Bile Duct, Intrahepatic, Anatomy

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Title: Bile Duct, Intrahepatic, Anatomy
Description: Anatomy of the intrahepatic bile ducts; drawing shows the liver and the intrahepatic bile ducts, which include the right and left hepatic ducts. Also shown is the common hepatic duct, gallbladder, cystic duct, common bile duct, pancreas, ampulla of Vater, and small intestine. An inset shows a cross section of a liver lobule with a network of bile ductules leading into a bile duct.

Anatomy of the intrahepatic bile ducts. Intrahepatic bile ducts are a network of small tubes that carry bile inside the liver. The smallest ducts, called ductules, come together to form the right and left hepatic ducts, which lead out of the liver. The two ducts join outside the liver and form the common hepatic duct. The cystic duct from the gallbladder joins the common hepatic duct to form the common bile duct. The common bile duct passes through the pancreas and ends in the small intestine. Bile is made by the liver and stored in the gallbladder. When food is being digested, bile is released from the gallbladder and passes through the common bile duct, pancreas, and ampulla of Vater into the small intestine.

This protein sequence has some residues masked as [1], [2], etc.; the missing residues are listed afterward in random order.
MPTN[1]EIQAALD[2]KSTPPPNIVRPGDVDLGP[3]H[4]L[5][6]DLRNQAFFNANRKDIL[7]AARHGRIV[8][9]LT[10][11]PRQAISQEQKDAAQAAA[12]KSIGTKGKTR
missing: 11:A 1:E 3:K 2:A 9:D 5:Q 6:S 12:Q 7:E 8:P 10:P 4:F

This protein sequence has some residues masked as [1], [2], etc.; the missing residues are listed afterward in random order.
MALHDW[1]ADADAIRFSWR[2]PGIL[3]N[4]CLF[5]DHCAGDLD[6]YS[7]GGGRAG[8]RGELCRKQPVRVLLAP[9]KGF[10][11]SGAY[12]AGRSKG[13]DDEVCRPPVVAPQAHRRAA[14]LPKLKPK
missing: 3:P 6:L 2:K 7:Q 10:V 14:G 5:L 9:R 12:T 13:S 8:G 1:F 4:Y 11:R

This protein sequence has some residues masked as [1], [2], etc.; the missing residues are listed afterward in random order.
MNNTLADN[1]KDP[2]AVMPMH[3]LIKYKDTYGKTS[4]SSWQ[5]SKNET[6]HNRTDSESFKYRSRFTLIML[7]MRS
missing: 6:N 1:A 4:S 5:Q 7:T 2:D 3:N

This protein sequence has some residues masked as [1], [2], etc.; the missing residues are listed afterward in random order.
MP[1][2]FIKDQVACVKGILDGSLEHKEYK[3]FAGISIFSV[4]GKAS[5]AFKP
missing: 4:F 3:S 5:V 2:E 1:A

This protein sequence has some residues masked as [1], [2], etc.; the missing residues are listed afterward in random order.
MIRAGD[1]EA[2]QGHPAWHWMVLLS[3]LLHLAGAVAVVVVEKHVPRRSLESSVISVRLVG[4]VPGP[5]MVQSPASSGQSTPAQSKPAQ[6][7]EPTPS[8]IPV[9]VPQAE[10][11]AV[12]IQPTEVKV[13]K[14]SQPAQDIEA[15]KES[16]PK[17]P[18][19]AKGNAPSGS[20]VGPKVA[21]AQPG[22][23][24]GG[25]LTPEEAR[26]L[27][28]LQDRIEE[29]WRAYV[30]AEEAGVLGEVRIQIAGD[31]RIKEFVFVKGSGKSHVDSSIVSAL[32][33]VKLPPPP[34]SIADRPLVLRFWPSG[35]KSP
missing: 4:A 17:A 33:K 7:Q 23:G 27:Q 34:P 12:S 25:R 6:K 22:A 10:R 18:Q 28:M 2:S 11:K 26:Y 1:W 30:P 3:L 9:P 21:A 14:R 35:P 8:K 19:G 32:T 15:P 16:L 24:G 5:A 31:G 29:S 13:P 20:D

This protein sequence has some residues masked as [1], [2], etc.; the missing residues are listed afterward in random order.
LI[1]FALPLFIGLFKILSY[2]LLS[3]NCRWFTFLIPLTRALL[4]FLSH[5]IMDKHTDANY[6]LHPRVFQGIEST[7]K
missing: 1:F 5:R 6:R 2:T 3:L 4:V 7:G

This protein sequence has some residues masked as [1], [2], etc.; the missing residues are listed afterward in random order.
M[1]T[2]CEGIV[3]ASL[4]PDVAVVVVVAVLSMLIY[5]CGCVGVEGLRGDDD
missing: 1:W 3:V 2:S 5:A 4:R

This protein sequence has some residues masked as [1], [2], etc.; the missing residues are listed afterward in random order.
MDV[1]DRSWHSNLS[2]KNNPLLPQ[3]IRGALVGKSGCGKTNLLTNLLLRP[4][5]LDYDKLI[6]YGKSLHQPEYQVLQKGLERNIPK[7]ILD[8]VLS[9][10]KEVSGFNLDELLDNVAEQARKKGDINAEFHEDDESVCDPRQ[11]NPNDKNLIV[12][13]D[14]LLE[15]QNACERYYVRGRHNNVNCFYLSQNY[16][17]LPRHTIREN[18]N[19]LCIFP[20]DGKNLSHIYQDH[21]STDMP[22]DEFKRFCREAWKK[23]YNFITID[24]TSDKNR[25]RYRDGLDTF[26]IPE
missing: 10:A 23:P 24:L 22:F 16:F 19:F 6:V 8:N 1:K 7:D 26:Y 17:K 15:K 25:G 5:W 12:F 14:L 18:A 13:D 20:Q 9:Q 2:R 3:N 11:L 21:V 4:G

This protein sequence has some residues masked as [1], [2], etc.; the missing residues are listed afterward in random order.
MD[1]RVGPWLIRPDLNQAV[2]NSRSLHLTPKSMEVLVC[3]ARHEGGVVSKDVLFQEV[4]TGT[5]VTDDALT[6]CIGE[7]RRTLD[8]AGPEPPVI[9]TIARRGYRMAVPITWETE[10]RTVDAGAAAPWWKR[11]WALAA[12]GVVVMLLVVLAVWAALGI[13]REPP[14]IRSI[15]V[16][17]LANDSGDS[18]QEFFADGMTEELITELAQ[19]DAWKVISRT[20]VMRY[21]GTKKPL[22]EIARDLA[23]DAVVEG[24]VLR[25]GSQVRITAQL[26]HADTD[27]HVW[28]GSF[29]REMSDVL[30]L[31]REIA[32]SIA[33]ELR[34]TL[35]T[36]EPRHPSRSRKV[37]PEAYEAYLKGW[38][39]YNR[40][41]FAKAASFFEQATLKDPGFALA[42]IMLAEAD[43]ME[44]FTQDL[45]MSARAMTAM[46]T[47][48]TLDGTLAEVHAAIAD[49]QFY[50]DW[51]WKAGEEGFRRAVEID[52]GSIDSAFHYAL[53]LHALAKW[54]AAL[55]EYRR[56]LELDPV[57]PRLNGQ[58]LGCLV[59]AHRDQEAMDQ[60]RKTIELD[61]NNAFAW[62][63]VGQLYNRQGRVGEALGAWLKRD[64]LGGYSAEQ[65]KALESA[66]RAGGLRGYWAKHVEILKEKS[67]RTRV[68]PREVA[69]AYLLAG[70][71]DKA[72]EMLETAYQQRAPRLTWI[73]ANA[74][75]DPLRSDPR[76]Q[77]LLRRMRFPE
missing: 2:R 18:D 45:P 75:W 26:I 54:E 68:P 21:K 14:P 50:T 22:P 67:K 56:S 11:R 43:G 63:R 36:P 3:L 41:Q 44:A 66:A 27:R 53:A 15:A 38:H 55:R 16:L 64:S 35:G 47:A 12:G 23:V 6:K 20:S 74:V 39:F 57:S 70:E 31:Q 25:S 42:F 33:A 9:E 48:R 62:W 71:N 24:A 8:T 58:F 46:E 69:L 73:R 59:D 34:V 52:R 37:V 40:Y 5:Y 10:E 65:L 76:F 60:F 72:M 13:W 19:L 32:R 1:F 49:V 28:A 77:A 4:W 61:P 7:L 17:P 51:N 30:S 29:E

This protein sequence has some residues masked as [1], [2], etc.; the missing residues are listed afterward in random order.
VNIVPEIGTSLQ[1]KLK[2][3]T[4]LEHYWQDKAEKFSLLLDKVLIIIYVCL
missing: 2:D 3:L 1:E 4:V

Anatomy of the intrahepatic bile ducts.
Topics/Categories: Anatomy -- Digestive/Gastrointestinal System
Type: Color, Medical Illustration (JPEG format)
Source: National Cancer Institute
Creator: Terese Winslow (Illustrator)
AV Number: CDR765897
Date Created: July 31, 2023
Date Added: December 4, 2015
Reuse Restrictions: Yes - This image is copyright protected. Any use of this image is subject to prevailing copyright laws. U.S. Government has reuse rights. Please contact the rights holder of this image for permission requests.

Rights holder: Terese Winslow